Ask the Vet
Lightning Strikes Common Cause of Cattle Deaths
We found a cow dead in the middle of the pasture, with no signs of struggle. She was badly bloated. All of the other cows in the pasture were fine. We did have a thunderstorm the night before we found her, but there is also a good bit of clover in this pasture. She was at least 100 yards from a tree or a fence line. Is there some way to know for sure what killed her?
Physical signs on the carcass or the environment are thought to be present in greater than 90% of cases of death from lighting. This can include what has been described as linear singe marks, especially on the insides of the legs. There is also often damage to a tree, or a fence pole, or there is disturbed ground. There is almost never any sign of a struggle.
Death from a lightning strike is almost always instantaneous. Cattle may have grass in their mouth, normal rumen content and fecal material.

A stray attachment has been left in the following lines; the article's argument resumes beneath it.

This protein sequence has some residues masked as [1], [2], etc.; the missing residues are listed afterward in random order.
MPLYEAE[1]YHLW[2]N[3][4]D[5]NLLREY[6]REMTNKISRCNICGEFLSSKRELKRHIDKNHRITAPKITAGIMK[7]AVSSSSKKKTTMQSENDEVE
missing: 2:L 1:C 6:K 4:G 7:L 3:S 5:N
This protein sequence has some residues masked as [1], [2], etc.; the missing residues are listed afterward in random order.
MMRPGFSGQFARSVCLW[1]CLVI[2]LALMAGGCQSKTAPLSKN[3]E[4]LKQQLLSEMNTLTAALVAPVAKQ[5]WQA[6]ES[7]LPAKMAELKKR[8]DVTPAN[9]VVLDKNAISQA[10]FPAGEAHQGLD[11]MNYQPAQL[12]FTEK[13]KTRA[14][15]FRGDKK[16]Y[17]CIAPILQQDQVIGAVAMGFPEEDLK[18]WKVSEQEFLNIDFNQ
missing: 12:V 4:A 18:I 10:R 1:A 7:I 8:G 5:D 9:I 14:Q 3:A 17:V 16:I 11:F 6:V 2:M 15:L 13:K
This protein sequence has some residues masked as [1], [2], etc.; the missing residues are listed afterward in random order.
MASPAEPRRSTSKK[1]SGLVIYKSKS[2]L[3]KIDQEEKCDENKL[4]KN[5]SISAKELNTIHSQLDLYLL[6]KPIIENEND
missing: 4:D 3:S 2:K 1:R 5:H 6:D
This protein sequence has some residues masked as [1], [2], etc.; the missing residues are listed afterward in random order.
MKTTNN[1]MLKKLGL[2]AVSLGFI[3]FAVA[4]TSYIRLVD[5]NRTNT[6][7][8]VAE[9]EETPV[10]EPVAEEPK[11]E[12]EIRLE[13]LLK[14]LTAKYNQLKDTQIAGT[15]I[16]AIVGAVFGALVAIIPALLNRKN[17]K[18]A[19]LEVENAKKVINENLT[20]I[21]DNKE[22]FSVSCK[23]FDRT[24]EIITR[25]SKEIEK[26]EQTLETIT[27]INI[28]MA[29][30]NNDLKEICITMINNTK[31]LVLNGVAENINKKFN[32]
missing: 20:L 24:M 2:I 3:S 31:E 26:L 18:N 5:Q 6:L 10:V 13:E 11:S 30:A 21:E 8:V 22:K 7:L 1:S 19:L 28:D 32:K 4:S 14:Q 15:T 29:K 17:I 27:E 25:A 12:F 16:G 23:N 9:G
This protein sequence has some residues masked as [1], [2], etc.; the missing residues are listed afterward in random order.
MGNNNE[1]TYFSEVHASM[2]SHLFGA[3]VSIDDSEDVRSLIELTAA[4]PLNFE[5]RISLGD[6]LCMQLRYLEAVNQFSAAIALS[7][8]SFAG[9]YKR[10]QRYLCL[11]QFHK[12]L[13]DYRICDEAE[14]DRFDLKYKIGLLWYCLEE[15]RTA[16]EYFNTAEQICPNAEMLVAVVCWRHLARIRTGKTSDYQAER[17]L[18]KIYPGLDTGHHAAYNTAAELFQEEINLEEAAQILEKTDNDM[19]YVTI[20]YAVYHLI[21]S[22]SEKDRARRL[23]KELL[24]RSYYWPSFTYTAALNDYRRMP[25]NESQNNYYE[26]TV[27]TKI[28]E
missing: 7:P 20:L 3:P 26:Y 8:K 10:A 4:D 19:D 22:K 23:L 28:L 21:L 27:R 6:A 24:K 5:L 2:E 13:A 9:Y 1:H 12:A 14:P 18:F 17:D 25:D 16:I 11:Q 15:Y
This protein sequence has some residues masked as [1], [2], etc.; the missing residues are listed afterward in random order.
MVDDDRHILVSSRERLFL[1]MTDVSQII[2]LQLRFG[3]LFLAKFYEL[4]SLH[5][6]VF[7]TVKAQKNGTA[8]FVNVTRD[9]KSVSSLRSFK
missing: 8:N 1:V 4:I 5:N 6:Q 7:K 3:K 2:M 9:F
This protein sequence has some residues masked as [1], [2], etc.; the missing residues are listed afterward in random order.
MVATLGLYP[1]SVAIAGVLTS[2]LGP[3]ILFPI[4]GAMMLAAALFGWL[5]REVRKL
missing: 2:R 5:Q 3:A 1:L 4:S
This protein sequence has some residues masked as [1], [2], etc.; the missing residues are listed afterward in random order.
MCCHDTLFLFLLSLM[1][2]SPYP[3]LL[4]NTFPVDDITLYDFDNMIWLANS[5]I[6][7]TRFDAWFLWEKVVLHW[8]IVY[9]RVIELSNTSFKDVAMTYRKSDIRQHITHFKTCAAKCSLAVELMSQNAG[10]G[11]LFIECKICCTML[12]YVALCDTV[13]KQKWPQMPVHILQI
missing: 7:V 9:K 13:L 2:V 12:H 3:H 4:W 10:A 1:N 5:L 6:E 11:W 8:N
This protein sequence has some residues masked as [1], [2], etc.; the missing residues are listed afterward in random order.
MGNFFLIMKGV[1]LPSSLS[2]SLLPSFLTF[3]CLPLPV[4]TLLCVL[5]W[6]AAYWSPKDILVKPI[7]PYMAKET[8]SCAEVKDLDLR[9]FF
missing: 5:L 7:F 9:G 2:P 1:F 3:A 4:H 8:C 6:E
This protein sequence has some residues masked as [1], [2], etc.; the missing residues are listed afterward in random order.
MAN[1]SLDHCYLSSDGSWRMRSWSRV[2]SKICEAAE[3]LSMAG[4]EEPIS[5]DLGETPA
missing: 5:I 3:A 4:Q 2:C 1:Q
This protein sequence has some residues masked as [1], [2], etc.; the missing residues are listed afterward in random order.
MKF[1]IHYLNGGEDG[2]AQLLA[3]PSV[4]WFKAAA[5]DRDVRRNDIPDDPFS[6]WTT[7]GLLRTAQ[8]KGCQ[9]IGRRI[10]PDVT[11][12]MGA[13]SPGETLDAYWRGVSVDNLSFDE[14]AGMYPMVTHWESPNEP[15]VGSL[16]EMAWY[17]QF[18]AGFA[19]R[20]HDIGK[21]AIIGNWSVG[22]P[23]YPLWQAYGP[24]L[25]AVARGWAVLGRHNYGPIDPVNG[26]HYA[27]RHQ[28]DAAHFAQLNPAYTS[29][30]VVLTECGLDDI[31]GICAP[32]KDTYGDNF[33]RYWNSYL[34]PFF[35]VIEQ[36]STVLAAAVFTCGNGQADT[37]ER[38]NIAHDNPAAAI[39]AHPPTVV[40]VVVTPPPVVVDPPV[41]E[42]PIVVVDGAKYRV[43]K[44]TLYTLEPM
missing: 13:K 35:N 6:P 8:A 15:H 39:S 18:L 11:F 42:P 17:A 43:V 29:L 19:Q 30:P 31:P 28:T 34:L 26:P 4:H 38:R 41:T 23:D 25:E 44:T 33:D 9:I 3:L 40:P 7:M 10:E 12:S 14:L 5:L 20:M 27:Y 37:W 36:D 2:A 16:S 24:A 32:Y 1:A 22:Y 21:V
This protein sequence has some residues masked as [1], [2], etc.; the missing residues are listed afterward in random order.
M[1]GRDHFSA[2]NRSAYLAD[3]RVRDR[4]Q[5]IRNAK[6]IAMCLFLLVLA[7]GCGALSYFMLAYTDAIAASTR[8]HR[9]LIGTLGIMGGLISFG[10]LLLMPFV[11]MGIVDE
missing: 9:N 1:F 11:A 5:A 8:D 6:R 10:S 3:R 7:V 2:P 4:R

In these lightning strike cases, rigor mortis quickly sets in and passes. Rumen distension is from free gas, rather than the frothy bloat commonly seen from clovers and other bloat-inducing forages.
In the case of insured animals, always take pictures at the site of death. An examination of the cattle prior to moving may be helpful. Necropsy, either by your local veterinarian or at a state diagnostic lab, can be helpful if done very soon after death, but the carcass degenerates quickly.
Common findings at necropsy include poorly clotted or unclotted blood, hemorrhagic marks and/or blood clots in the trachea, nasal turbinates and sinuses.
Lungs of cattle killed by lightning are not compressed as they typically are with bloat. The lungs, liver, kidney and other organs are congested with bloody material and have hemorrhagic areas on their surfaces. Poorly clotted blood tends to pool in the extremities, especially the head, neck, front legs and, to a lesser extent, the rear legs.
In your case, I would also recommend contacting your local USDA Farm Services Agency. The Livestock Indemnity Program or (LIP) provides assistance to producers in the event of livestock deaths that exceed normal mortality rates from eligible disaster events such as hurricanes, floods, blizzards, wildfires, tornados, lightning, disease, extreme heat, extreme cold and earthquakes.
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